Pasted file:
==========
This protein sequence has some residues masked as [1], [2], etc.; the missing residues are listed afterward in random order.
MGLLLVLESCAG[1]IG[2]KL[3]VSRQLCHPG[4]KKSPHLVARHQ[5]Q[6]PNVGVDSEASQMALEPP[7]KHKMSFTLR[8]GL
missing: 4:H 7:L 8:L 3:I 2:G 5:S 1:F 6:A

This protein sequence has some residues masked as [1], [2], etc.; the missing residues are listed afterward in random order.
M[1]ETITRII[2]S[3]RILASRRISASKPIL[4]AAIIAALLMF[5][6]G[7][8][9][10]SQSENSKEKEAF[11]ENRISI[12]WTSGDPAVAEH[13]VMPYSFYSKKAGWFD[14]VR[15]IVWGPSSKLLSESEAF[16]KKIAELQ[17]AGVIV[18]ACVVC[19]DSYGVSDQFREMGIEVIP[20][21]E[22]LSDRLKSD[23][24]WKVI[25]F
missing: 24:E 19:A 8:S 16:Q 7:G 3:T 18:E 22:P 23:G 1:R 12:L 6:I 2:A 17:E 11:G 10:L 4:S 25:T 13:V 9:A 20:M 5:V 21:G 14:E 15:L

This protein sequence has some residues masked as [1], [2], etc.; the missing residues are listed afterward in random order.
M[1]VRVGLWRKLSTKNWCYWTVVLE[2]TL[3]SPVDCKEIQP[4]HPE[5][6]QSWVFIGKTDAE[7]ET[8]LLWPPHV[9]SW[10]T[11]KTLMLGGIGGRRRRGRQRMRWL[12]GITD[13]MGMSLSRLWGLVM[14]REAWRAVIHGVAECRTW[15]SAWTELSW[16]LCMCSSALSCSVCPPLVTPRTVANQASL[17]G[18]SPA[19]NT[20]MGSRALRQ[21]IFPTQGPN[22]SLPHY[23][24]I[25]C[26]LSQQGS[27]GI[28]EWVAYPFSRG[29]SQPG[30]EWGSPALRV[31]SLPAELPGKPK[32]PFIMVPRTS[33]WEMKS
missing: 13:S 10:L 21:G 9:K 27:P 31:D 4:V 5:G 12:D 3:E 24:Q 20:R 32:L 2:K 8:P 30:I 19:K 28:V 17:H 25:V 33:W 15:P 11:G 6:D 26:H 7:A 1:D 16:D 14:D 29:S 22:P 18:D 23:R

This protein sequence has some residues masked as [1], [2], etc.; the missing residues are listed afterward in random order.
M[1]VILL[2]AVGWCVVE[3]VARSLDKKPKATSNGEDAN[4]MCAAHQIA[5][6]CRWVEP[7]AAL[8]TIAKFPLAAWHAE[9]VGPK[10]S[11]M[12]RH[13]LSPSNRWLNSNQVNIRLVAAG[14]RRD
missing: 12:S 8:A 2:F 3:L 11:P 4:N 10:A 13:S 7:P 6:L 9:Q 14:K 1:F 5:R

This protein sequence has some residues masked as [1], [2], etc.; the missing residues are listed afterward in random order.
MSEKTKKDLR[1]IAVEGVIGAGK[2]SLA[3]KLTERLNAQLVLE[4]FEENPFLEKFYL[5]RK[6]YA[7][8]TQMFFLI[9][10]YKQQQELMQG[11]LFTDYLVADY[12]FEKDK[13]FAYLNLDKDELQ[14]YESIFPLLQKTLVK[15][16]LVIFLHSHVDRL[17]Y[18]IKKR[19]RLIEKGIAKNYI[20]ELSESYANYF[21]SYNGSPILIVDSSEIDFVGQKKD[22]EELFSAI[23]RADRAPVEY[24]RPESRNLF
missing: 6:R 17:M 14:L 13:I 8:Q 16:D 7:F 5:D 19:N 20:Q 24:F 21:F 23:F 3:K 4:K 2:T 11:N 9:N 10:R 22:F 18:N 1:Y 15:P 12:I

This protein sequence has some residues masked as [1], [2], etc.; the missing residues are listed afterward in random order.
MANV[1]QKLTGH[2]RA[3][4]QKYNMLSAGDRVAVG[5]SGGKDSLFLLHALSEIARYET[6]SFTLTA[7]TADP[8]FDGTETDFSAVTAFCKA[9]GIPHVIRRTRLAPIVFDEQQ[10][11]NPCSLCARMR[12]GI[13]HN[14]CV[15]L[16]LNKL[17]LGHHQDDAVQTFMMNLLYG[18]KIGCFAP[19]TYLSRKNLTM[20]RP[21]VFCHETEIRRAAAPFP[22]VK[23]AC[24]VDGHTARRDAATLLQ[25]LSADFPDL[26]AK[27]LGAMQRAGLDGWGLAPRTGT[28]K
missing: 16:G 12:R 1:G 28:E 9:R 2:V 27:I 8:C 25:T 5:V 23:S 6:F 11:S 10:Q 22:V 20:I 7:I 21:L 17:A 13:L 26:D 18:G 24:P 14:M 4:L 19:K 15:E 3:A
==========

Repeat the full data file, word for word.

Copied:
This protein sequence has some residues masked as [1], [2], etc.; the missing residues are listed afterward in random order.
MGLLLVLESCAG[1]IG[2]KL[3]VSRQLCHPG[4]KKSPHLVARHQ[5]Q[6]PNVGVDSEASQMALEPP[7]KHKMSFTLR[8]GL
missing: 4:H 7:L 8:L 3:I 2:G 5:S 1:F 6:A

This protein sequence has some residues masked as [1], [2], etc.; the missing residues are listed afterward in random order.
M[1]ETITRII[2]S[3]RILASRRISASKPIL[4]AAIIAALLMF[5][6]G[7][8][9][10]SQSENSKEKEAF[11]ENRISI[12]WTSGDPAVAEH[13]VMPYSFYSKKAGWFD[14]VR[15]IVWGPSSKLLSESEAF[16]KKIAELQ[17]AGVIV[18]ACVVC[19]DSYGVSDQFREMGIEVIP[20][21]E[22]LSDRLKSD[23][24]WKVI[25]F
missing: 24:E 19:A 8:S 16:Q 7:G 3:T 18:E 22:P 23:G 1:R 12:L 6:I 2:A 17:E 11:G 10:L 4:S 25:T 13:V 9:A 20:M 5:V 21:G 14:E 15:L

This protein sequence has some residues masked as [1], [2], etc.; the missing residues are listed afterward in random order.
M[1]VRVGLWRKLSTKNWCYWTVVLE[2]TL[3]SPVDCKEIQP[4]HPE[5][6]QSWVFIGKTDAE[7]ET[8]LLWPPHV[9]SW[10]T[11]KTLMLGGIGGRRRRGRQRMRWL[12]GITD[13]MGMSLSRLWGLVM[14]REAWRAVIHGVAECRTW[15]SAWTELSW[16]LCMCSSALSCSVCPPLVTPRTVANQASL[17]G[18]SPA[19]NT[20]MGSRALRQ[21]IFPTQGPN[22]SLPHY[23][24]I[25]C[26]LSQQGS[27]GI[28]EWVAYPFSRG[29]SQPG[30]EWGSPALRV[31]SLPAELPGKPK[32]PFIMVPRTS[33]WEMKS
missing: 13:S 10:L 21:G 9:K 27:P 31:D 4:V 5:G 12:D 3:E 24:Q 20:R 32:L 2:K 8:P 30:I 19:K 28:V 17:H 25:V 33:W 15:P 11:G 6:D 26:H 7:A 1:D 16:D 14:D 29:S 22:P 18:D 23:R

This protein sequence has some residues masked as [1], [2], etc.; the missing residues are listed afterward in random order.
M[1]VILL[2]AVGWCVVE[3]VARSLDKKPKATSNGEDAN[4]MCAAHQIA[5][6]CRWVEP[7]AAL[8]TIAKFPLAAWHAE[9]VGPK[10]S[11]M[12]RH[13]LSPSNRWLNSNQVNIRLVAAG[14]RRD
missing: 12:S 8:A 2:F 3:L 11:P 4:N 10:A 13:S 7:P 6:L 9:Q 14:K 1:F 5:R

This protein sequence has some residues masked as [1], [2], etc.; the missing residues are listed afterward in random order.
MSEKTKKDLR[1]IAVEGVIGAGK[2]SLA[3]KLTERLNAQLVLE[4]FEENPFLEKFYL[5]RK[6]YA[7][8]TQMFFLI[9][10]YKQQQELMQG[11]LFTDYLVADY[12]FEKDK[13]FAYLNLDKDELQ[14]YESIFPLLQKTLVK[15][16]LVIFLHSHVDRL[17]Y[18]IKKR[19]RLIEKGIAKNYI[20]ELSESYANYF[21]SYNGSPILIVDSSEIDFVGQKKD[22]EELFSAI[23]RADRAPVEY[24]RPESRNLF
missing: 6:R 17:M 14:L 13:I 8:Q 16:D 7:F 5:D 19:N 20:Q 24:F 21:F 23:F 3:K 4:K 2:T 11:N 9:N 10:R 22:F 18:N 1:Y 15:P 12:I

This protein sequence has some residues masked as [1], [2], etc.; the missing residues are listed afterward in random order.
MANV[1]QKLTGH[2]RA[3][4]QKYNMLSAGDRVAVG[5]SGGKDSLFLLHALSEIARYET[6]SFTLTA[7]TADP[8]FDGTETDFSAVTAFCKA[9]GIPHVIRRTRLAPIVFDEQQ[10][11]NPCSLCARMR[12]GI[13]HN[14]CV[15]L[16]LNKL[17]LGHHQDDAVQTFMMNLLYG[18]KIGCFAP[19]TYLSRKNLTM[20]RP[21]VFCHETEIRRAAAPFP[22]VK[23]AC[24]VDGHTARRDAATLLQ[25]LSADFPDL[26]AK[27]LGAMQRAGLDGWGLAPRTGT[28]K
missing: 16:G 12:R 1:G 28:E 9:R 2:V 27:I 8:C 25:T 5:V 23:S 6:F 11:S 10:Q 22:V 20:I 7:I 21:L 17:A 13:L 26:D 18:G 24:P 14:M 4:L 19:K 15:E 3:A